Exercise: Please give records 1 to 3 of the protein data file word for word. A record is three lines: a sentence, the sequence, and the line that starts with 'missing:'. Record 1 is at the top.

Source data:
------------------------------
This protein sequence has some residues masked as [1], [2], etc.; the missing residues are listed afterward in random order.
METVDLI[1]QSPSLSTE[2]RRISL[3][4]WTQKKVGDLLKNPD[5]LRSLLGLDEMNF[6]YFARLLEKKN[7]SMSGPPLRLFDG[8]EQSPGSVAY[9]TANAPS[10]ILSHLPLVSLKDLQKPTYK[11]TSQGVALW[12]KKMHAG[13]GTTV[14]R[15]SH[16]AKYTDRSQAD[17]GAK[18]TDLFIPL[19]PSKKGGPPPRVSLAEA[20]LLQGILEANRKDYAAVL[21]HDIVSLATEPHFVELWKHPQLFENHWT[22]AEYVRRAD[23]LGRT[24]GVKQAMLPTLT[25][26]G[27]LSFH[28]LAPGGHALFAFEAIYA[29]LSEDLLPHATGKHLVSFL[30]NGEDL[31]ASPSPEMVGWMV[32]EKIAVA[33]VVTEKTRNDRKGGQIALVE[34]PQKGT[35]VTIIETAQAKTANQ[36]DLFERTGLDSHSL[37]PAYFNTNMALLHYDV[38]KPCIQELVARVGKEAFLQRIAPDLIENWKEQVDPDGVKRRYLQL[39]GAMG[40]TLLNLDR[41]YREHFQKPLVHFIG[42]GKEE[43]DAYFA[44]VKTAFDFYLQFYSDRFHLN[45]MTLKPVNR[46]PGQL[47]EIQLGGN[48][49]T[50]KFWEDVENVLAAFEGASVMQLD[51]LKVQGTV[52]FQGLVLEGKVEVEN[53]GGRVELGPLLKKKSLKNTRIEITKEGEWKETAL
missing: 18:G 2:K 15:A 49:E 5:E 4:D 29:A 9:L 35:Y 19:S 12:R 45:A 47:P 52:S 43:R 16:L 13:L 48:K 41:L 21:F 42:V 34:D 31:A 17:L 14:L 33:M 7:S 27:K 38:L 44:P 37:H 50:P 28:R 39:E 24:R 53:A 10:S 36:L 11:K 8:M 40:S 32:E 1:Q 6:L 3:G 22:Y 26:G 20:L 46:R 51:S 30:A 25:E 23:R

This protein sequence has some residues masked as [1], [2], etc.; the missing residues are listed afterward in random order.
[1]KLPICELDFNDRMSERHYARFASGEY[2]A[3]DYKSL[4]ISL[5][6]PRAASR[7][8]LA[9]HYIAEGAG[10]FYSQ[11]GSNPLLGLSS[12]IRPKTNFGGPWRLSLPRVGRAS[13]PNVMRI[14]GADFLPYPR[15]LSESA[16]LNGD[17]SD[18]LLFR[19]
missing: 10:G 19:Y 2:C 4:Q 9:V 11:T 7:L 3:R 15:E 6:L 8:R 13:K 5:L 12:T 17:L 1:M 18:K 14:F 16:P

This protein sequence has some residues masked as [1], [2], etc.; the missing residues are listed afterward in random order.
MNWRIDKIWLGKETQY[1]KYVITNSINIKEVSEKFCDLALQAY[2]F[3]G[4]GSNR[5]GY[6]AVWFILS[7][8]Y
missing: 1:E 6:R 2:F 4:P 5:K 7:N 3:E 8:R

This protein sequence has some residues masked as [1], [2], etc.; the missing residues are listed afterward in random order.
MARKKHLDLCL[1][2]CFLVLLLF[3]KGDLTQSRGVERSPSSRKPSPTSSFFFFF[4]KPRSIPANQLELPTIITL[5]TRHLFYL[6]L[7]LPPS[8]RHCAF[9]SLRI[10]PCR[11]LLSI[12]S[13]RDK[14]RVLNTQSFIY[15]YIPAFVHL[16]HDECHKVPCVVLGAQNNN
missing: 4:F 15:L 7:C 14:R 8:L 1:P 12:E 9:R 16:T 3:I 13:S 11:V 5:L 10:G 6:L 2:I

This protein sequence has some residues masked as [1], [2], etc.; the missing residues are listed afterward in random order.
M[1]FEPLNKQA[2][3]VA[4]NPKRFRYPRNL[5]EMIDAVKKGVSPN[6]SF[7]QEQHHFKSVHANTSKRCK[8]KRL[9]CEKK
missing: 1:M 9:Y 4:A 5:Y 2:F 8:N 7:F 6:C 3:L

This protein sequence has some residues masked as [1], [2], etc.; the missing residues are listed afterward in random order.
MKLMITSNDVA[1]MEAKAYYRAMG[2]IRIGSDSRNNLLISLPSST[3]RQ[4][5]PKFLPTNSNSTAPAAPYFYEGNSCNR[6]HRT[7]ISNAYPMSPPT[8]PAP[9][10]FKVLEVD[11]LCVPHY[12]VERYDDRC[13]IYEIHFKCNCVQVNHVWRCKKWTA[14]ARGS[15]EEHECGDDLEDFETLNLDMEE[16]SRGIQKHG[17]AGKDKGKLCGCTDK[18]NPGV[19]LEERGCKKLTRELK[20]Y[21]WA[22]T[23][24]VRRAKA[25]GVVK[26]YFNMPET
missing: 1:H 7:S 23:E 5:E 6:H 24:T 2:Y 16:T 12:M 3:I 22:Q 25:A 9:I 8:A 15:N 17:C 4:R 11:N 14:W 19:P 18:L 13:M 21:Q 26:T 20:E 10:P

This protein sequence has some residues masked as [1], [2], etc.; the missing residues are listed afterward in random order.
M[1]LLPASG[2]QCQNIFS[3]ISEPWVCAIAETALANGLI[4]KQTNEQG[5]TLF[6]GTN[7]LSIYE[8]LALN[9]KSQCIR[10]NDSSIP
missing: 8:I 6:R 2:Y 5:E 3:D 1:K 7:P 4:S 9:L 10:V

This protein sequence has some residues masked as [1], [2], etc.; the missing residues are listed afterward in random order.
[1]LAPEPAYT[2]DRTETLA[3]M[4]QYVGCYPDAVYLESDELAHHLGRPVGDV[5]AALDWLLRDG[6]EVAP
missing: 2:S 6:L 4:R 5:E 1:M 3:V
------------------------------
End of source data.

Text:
This protein sequence has some residues masked as [1], [2], etc.; the missing residues are listed afterward in random order.
METVDLI[1]QSPSLSTE[2]RRISL[3][4]WTQKKVGDLLKNPD[5]LRSLLGLDEMNF[6]YFARLLEKKN[7]SMSGPPLRLFDG[8]EQSPGSVAY[9]TANAPS[10]ILSHLPLVSLKDLQKPTYK[11]TSQGVALW[12]KKMHAG[13]GTTV[14]R[15]SH[16]AKYTDRSQAD[17]GAK[18]TDLFIPL[19]PSKKGGPPPRVSLAEA[20]LLQGILEANRKDYAAVL[21]HDIVSLATEPHFVELWKHPQLFENHWT[22]AEYVRRAD[23]LGRT[24]GVKQAMLPTLT[25][26]G[27]LSFH[28]LAPGGHALFAFEAIYA[29]LSEDLLPHATGKHLVSFL[30]NGEDL[31]ASPSPEMVGWMV[32]EKIAVA[33]VVTEKTRNDRKGGQIALVE[34]PQKGT[35]VTIIETAQAKTANQ[36]DLFERTGLDSHSL[37]PAYFNTNMALLHYDV[38]KPCIQELVARVGKEAFLQRIAPDLIENWKEQVDPDGVKRRYLQL[39]GAMG[40]TLLNLDR[41]YREHFQKPLVHFIG[42]GKEE[43]DAYFA[44]VKTAFDFYLQFYSDRFHLN[45]MTLKPVNR[46]PGQL[47]EIQLGGN[48][49]T[50]KFWEDVENVLAAFEGASVMQLD[51]LKVQGTV[52]FQGLVLEGKVEVEN[53]GGRVELGPLLKKKSLKNTRIEITKEGEWKETAL
missing: 18:G 2:K 15:A 49:E 5:E 4:D 29:A 9:L 35:Y 19:S 12:R 45:A 47:P 52:S 43:R 16:L 13:L 48:K 41:L 21:F 42:V 34:D 31:A 17:L 14:L 33:M 7:S 27:K 38:L 44:P 37:H 50:P 28:R 39:E 24:R 53:A 10:S 36:L 11:K 8:M 40:S 32:E 1:Q 6:L 3:G 22:Y 26:G 20:L 46:R 51:S 30:A 25:E 23:R

This protein sequence has some residues masked as [1], [2], etc.; the missing residues are listed afterward in random order.
[1]KLPICELDFNDRMSERHYARFASGEY[2]A[3]DYKSL[4]ISL[5][6]PRAASR[7][8]LA[9]HYIAEGAG[10]FYSQ[11]GSNPLLGLSS[12]IRPKTNFGGPWRLSLPRVGRAS[13]PNVMRI[14]GADFLPYPR[15]LSESA[16]LNGD[17]SD[18]LLFR[19]
missing: 10:G 19:Y 2:C 4:Q 9:V 11:T 7:L 3:R 15:E 6:L 8:R 13:K 5:L 12:T 17:L 1:M 18:K 14:F 16:P

This protein sequence has some residues masked as [1], [2], etc.; the missing residues are listed afterward in random order.
MNWRIDKIWLGKETQY[1]KYVITNSINIKEVSEKFCDLALQAY[2]F[3]G[4]GSNR[5]GY[6]AVWFILS[7][8]Y
missing: 1:E 6:R 2:F 4:P 5:K 7:N 3:E 8:R